Category Archives: Events
It’s that time of year. We’re nearly through lambing, and now we need to dock all those baby lambs. This is to ensure their health and well-being in the future. We dock their tails, vaccinate, castrate and earmark. The whole process takes a few minutes, then the lambs run off to join their moms. We count, number and brand the ewes and check for health before trailing.
2021 shearing went very well. Roland Montemayor’s crew showed up with plenty of shearers and wool handlers, good equipment and on time. The Montemayor crew has sheared for us for several years. We try to shear two weeks or so ahead of lambing, which is easier on the ewes and the shearers, and allows time for the ewes to trail on to the lambing grounds ten pounds lighter.
My only complaint was the howling wind for the first two and a half days. The winds were so strong on the third day that it was blowing the fleeces away. As Meghan pointed out, “The point is to get the wool into the bags.” We called it a day after lunch. We have shut down shearing many times due to weather, but this is the first time we’ve stopped because of high winds. Finally the weather settled down and we were able to finish all the sheep–pregnant ewes, yearlings, the early lambers and the bucks. Roland’s crew moved on and sheared sheep for a couple of our neighbors. Shearing is one of the very most important things we do all year, and it is one which we have little control over since there are so many factors that come into play. Thank you, Roland, Ciro and crew for your good work!
President Biden announced today that two hundred million Americans have been vaccinated for Covid-19. The Ladder Ranch crew, including Meghan, made that 200,000,008. Most of our Peruvian employees received their second Moderna vaccine. They were glad to get it, as Covid rages in Peru, affecting their families who don’t have access to vaccine. Meghan received her first shot, so we can go into lambing with one less worry. The Carbon County Health Department sponsored the clinic at the Baggs Senior Center.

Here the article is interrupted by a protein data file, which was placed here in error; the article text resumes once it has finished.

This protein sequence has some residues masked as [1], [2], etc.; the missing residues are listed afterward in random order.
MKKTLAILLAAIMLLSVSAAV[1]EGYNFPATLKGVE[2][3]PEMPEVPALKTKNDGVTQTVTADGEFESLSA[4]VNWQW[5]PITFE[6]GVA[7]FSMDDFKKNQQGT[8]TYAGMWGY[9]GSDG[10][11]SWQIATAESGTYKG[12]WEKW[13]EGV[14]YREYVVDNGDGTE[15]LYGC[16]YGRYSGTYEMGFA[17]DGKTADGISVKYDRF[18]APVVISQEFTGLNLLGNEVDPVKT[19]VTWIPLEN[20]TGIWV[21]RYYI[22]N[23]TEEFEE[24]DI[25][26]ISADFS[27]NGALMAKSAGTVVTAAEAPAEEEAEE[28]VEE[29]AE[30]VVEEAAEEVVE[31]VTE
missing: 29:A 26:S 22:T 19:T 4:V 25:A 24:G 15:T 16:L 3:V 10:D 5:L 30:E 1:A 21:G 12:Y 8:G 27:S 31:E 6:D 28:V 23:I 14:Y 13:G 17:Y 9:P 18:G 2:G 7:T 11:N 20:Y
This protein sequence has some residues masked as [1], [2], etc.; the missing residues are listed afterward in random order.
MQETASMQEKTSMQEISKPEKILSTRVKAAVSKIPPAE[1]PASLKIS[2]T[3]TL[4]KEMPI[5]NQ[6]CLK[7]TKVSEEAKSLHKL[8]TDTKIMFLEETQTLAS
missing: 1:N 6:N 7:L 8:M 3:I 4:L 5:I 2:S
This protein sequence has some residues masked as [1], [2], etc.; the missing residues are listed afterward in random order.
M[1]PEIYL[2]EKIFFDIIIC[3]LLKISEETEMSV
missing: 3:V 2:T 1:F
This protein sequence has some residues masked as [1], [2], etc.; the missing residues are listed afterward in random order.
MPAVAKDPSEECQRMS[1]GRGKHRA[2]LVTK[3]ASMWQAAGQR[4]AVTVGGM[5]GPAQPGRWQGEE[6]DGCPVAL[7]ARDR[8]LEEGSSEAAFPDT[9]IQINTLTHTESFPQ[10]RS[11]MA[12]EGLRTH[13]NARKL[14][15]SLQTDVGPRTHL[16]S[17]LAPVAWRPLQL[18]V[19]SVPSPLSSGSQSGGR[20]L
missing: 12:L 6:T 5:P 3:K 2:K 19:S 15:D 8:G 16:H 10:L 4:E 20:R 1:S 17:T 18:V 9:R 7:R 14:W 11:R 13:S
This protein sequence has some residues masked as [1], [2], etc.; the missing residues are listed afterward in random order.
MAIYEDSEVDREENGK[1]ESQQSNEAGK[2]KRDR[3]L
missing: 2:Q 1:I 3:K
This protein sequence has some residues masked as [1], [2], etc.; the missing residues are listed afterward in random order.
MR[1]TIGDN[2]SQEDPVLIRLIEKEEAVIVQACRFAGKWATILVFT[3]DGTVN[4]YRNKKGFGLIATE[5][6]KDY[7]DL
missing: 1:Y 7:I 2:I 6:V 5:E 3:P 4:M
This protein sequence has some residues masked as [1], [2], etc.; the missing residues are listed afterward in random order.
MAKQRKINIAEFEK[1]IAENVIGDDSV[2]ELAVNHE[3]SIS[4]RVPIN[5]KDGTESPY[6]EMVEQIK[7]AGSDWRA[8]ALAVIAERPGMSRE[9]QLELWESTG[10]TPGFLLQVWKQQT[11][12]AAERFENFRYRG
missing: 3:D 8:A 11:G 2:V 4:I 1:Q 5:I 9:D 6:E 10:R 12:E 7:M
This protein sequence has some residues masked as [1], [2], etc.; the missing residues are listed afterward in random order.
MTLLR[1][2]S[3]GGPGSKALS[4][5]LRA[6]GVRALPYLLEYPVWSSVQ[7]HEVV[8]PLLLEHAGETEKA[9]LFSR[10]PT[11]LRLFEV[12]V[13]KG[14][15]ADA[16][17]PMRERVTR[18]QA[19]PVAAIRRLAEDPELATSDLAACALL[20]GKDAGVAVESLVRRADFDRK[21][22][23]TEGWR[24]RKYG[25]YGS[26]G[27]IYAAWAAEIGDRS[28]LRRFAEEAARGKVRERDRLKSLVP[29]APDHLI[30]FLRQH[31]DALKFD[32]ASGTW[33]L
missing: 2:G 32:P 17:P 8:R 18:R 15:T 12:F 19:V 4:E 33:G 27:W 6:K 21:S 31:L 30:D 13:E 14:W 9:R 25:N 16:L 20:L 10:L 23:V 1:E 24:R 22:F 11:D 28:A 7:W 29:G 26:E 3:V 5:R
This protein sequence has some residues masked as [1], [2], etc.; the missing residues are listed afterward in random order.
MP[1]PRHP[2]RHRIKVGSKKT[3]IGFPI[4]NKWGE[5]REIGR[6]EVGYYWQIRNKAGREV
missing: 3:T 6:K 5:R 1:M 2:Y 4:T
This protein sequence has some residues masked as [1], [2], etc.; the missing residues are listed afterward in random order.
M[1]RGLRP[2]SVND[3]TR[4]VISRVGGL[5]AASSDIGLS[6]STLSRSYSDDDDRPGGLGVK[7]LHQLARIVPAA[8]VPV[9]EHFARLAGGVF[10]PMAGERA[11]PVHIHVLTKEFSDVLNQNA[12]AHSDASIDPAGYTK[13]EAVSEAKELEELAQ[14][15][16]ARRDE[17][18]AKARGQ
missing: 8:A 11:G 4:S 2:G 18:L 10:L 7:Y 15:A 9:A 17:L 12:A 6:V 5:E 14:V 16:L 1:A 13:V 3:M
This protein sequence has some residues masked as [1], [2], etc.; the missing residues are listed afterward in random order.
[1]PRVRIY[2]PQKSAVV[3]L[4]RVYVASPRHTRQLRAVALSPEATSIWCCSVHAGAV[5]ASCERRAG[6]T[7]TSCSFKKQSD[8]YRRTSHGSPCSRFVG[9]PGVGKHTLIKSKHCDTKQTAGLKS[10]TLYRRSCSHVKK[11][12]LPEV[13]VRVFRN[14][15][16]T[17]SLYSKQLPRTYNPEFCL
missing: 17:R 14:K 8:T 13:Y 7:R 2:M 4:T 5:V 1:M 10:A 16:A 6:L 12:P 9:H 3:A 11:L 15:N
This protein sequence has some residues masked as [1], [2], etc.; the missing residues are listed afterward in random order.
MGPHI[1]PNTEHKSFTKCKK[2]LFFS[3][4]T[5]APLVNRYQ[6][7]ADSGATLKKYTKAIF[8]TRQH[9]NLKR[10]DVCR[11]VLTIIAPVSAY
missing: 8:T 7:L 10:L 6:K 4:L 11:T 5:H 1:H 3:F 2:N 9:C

We are heading south from the wintering grounds on the Red Desert. The first leg takes us to the Badwater Pasture. The shearing crew has assured us that they will be here in a couple of days, which means we can shear the pregnant ewes at Badwater. This is better for the ewes because they can trail the last 40 miles to the lambing grounds at Cottonwood without ten pounds of wool on their backs. It also means they are shorn well before they start lambing. Some years the shearers are late due to weather, equipment or misadventure, and we see lambs on the ground as we are trying to shear. With luck, all will go well. Stay tuned!
Third grade teacher Cindy Cobb is famous for her field trips. The most famous field trip is to see the mating dance of the Greater Sage Grouse, which is amazing. The kids have to show up to the school at 5 a.m. or so to board the bus for the dancing grounds on our lambing grounds. Last year when my grandsons McCoy and Tiarnan were in third grade, they missed the cool field trips because the coronavirus had closed the school, This year, the fourth graders joined the third graders on the trek to see the lek where the male grouse dance and hoot in their attempt to attract the hens. Wyoming Game and Fish Department Biologist Phil Damm accompanied the students on the bus and explained what they were seeing. These kids know the ways of the birds and the bees!
Season’s end draws, dims, slides down to the rest
of the year, where we await winter sleep,
Day’s end presents sundown, darkened nest
where quiet lures, lulls, to somnolent deep
and tempting dreams, where twilight dusk holds sway.
Dawn comes late, with sparking, shimmering freeze.
Solstice rays shoot beams, arrows into day–
Ancients rose, chanted, begged gods to be pleased
and halt sun’s chariot southering drift,
to change its course, to close its dogged lap.
Prayers intoned, begged for light’s return—strong, swift,
No more creeping darkness, to suck and sap
its sunlit balm. Now incline to summer–
swing past the solstice, past darkness’ slumber.